Protecting your database from attack
SQL Injection is a hacking technique where access to your database is compromised by modifying SQL statements that are sent to the database. Generally, you work with databases by sending SQL commands. In particular the SELECT command is used to get data from a database. These SELECT statements are just text. This is normally not a problem, but it can be when you start to concatenate text to build an SQL statement.
In particular, the risk occurs when you build an SQL statement with user-supplied input. For example, say you prompt the user for some information to filter (it doesn’t matter what) and then create an SQL statement by concatenating what they typed. You might have code that looks like this:
Var SQL As String SQL = "SELECT * FROM Task WHERE UserName = 'Paul' AND Title = '" + userValue " + "';"
If the user types nonsense data such as “Mow” as the value then the SQL looks like this:
SELECT * FROM Task WHERE UserName = 'Paul' AND Title = 'Mow';
This would not return any rows.
But what if the user types something a bit more nefarious, such as “Mow’ OR 1;–”? This now results in SQL that looks like this:
SELECT * FROM Task WHERE UserName = 'Paul' AND Title = 'Mow' OR 1;--;'
Now there are two SQL statements. The first one returns all the data in the table (because of the “OR 1”) and the second statement is a comment so is ignored. Now your app is displaying lots of data that the user was not meant to see (perhaps data from other users in this case).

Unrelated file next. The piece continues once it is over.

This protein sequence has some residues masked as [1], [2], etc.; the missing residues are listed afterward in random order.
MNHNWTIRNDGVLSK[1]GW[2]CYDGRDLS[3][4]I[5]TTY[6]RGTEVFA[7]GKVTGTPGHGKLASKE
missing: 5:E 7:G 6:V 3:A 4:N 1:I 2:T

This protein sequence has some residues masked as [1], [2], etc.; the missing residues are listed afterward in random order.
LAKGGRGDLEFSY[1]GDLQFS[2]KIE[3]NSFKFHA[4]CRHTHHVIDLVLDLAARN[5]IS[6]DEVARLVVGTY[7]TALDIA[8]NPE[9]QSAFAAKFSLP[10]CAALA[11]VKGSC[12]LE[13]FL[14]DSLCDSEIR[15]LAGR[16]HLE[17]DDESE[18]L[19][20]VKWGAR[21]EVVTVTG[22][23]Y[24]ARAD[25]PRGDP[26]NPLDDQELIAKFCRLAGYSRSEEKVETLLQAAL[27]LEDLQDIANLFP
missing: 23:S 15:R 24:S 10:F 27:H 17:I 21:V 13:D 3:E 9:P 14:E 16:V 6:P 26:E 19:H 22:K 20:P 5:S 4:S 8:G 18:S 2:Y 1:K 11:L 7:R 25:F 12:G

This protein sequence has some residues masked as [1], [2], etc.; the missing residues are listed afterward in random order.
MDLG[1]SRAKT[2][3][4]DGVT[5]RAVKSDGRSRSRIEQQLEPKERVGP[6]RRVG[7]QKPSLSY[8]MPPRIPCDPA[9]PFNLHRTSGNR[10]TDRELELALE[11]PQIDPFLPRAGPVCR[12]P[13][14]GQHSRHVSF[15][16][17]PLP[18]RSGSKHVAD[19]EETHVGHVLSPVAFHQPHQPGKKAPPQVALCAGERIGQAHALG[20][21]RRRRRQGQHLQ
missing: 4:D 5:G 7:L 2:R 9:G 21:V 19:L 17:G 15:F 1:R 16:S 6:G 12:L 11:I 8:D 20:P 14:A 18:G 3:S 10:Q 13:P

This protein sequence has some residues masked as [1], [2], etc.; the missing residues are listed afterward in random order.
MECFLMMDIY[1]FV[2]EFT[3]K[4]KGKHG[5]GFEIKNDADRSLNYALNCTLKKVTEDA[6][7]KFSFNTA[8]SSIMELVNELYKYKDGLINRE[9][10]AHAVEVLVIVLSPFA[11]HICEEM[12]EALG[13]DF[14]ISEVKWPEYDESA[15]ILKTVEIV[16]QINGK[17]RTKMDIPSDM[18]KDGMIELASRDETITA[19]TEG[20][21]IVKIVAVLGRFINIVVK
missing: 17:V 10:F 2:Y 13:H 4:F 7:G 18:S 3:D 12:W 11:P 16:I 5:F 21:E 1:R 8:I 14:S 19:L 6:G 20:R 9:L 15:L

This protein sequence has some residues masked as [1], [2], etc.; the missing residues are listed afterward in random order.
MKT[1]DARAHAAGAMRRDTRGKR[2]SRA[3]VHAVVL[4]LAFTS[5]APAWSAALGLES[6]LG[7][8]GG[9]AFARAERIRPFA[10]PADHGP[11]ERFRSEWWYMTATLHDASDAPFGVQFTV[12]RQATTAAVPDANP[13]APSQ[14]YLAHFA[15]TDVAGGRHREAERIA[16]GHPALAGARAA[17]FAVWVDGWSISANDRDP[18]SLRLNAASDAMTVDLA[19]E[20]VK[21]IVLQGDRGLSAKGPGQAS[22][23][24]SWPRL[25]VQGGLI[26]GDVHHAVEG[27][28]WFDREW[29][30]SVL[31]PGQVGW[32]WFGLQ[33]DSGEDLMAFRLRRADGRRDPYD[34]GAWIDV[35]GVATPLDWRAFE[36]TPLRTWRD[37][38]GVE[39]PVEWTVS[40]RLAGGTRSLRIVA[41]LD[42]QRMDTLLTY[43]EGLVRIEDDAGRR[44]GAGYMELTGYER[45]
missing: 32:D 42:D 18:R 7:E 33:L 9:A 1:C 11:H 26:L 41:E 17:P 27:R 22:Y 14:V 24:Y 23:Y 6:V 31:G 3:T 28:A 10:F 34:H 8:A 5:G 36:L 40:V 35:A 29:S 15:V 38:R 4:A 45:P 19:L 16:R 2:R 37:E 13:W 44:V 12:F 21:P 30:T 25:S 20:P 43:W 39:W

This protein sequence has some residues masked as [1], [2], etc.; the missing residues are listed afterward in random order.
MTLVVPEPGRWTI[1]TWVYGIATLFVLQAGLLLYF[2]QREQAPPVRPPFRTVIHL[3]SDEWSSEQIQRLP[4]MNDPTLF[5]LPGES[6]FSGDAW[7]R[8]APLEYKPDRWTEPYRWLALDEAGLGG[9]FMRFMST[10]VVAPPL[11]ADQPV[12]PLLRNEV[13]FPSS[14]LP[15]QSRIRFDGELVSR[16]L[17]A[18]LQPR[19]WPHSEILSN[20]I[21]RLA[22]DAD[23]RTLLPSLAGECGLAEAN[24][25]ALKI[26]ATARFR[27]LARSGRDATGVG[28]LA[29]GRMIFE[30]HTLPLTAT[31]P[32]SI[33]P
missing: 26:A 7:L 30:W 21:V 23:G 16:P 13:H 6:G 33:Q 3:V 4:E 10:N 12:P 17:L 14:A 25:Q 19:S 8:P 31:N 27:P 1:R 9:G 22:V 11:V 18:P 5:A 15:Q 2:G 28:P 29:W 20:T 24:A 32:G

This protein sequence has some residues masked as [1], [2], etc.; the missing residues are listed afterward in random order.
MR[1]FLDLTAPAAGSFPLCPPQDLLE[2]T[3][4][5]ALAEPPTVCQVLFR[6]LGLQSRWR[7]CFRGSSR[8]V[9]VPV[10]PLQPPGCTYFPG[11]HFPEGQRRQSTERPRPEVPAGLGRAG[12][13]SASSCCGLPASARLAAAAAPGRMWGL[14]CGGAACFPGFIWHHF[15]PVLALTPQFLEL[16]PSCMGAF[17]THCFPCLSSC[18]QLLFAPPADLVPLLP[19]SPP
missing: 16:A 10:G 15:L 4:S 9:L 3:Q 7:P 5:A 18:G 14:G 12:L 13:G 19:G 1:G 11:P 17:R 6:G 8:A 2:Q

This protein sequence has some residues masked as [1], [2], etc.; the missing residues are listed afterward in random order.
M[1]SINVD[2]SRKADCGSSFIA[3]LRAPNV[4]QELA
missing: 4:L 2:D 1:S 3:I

This is called SQL Injection because the user was able to inject their own SQL into your query, all because you were using concatenation.
Use Prepared Statements
So how do you avoid this? Instead of concatenating, you use the database’s built-in ability to create prepared statements by binding values to parameters.
To start you first declare the SQL to have parameters:
Var SQL As String SQL = "SELECT * FROM Tasks WHERE UserName = 'Paul' AND TITLE = ?;"
Then you create send the SQL to the database along with the values to bind to the parameter:
Var results As RowSet = MyDB.SelectSQL(SQL, userValue)
Because the value is treated as a parameter, if evildoers again try to inject their own SQL, the resulting SQL sent to the database is more like this:
SELECT * FROM Tasks WHERE UserName = 'Paul' AND TITLE = 'Mow* OR 1;'"
This SQL statement will return no rows, which is what you want.
Any apps that embed user input into SQL statements should always use prepared SQL statements. Do not think you can just write your own code to sanitize user input as this still poses a risk.
And there are also reasons to use prepared statements even when SQL injection is not a concern: some databases cache the parsing of the database command, which can result in performance improvements if the database command is used repeatedly throughout the app.